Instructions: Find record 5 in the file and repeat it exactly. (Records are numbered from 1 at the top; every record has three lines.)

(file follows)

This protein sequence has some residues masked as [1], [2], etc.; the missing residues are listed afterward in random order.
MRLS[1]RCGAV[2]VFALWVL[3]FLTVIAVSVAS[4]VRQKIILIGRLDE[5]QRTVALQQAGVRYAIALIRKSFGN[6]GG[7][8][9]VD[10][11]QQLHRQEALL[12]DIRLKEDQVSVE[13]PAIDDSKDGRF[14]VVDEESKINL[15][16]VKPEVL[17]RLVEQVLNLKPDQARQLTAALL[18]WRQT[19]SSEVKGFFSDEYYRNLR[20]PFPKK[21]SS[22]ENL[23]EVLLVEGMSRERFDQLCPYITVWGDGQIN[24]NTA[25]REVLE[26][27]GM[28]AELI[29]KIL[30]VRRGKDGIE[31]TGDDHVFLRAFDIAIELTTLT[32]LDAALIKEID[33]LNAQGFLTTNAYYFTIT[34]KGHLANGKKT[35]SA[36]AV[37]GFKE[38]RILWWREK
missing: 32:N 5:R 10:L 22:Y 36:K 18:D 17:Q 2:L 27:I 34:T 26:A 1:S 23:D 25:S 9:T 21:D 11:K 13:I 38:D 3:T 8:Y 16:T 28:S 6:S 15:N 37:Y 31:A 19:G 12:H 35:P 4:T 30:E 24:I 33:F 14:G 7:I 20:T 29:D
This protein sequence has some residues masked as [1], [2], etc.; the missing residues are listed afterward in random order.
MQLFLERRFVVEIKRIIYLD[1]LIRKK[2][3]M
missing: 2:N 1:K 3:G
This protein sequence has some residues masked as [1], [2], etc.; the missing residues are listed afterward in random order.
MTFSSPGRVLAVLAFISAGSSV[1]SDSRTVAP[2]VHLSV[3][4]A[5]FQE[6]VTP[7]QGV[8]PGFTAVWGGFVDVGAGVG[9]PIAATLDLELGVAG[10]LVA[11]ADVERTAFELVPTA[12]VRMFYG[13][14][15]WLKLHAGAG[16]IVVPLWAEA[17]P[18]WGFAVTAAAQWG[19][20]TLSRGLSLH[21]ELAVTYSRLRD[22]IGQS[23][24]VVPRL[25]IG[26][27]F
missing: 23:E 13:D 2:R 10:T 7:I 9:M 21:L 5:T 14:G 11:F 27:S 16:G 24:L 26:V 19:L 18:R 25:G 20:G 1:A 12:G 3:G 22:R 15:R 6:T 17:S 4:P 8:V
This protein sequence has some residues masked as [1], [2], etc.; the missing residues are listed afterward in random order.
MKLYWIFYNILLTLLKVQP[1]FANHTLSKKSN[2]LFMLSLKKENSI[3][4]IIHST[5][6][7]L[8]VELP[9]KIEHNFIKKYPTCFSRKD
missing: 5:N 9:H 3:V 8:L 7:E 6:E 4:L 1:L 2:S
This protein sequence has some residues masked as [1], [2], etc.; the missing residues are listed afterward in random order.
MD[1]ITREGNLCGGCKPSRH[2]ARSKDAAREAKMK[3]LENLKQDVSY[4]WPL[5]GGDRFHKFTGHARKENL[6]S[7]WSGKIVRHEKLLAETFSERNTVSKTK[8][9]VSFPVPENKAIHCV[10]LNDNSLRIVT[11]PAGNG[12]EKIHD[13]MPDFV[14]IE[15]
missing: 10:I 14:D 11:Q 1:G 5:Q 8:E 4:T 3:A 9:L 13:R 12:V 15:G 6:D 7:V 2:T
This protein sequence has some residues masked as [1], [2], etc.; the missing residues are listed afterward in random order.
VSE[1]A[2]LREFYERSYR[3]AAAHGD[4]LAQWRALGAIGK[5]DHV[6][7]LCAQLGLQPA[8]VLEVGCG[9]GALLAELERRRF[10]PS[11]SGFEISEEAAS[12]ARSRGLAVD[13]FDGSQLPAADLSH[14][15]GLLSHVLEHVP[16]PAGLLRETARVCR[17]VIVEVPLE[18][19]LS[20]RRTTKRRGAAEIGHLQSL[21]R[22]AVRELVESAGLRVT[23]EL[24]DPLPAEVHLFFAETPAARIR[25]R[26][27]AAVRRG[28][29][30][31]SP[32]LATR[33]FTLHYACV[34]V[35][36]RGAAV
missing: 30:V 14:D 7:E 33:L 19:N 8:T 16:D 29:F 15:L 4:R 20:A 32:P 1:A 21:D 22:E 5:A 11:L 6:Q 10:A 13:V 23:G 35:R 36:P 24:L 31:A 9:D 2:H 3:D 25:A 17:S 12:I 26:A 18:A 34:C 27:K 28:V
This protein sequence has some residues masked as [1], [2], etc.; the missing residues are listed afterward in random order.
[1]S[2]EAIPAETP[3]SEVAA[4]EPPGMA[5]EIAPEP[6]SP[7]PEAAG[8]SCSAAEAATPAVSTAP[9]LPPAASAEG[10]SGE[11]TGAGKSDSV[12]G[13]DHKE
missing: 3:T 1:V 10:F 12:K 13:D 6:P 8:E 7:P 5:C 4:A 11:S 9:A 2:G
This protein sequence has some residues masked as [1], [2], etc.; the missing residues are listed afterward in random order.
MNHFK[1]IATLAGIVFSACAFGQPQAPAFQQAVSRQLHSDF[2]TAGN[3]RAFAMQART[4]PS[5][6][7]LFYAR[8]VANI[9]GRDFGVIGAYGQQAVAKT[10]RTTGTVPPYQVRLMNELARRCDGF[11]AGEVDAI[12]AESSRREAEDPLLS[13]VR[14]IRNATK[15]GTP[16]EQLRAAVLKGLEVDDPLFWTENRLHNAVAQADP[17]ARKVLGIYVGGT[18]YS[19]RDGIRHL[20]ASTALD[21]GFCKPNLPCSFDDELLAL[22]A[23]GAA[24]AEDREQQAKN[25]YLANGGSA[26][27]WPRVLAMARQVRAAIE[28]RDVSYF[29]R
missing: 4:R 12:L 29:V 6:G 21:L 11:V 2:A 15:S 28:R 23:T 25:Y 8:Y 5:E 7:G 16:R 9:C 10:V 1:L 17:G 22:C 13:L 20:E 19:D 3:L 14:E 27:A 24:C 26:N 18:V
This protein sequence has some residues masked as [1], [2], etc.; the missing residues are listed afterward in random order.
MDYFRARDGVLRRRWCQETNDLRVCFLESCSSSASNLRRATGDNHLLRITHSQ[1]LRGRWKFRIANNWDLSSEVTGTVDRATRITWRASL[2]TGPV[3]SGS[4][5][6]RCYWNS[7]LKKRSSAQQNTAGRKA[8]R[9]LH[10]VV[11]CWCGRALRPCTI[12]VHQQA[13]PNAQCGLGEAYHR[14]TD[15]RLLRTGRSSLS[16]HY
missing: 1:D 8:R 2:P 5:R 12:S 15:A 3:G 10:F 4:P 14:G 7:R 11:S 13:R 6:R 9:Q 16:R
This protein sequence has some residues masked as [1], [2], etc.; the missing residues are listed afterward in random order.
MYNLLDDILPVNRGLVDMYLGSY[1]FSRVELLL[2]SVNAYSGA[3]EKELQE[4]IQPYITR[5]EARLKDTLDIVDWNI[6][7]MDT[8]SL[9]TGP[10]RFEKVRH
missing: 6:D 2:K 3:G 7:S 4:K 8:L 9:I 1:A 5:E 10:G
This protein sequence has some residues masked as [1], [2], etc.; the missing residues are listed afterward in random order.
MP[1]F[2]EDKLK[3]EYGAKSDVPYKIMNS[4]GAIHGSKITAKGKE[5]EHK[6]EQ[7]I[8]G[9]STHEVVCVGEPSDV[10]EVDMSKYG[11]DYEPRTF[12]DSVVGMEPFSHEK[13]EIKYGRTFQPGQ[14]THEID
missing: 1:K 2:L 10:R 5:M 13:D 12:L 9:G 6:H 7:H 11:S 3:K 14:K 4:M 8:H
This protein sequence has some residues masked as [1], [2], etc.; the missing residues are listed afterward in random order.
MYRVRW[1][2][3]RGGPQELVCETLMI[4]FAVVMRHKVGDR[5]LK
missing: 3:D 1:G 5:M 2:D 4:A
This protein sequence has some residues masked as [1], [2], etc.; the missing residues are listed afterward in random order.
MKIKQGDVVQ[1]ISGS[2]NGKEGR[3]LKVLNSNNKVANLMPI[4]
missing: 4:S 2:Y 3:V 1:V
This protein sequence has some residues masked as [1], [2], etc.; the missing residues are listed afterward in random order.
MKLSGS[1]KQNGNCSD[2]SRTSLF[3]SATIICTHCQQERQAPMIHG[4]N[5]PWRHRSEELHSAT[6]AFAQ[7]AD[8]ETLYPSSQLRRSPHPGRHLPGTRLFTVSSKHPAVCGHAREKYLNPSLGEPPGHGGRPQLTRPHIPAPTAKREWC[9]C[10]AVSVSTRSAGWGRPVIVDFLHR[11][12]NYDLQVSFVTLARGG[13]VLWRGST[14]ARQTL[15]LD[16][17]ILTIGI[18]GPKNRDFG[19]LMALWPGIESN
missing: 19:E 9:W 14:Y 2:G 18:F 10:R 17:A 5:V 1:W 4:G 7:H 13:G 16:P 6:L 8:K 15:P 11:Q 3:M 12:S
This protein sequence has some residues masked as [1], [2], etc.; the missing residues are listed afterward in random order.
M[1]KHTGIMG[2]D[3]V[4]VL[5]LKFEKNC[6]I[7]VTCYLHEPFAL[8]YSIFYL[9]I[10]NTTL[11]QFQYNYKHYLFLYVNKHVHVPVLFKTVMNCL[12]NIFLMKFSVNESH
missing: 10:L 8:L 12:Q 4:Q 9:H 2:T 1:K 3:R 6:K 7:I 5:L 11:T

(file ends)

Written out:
This protein sequence has some residues masked as [1], [2], etc.; the missing residues are listed afterward in random order.
MD[1]ITREGNLCGGCKPSRH[2]ARSKDAAREAKMK[3]LENLKQDVSY[4]WPL[5]GGDRFHKFTGHARKENL[6]S[7]WSGKIVRHEKLLAETFSERNTVSKTK[8][9]VSFPVPENKAIHCV[10]LNDNSLRIVT[11]PAGNG[12]EKIHD[13]MPDFV[14]IE[15]
missing: 10:I 14:D 11:Q 1:G 5:Q 8:E 4:T 3:A 9:L 13:R 12:V 15:G 6:D 7:V 2:T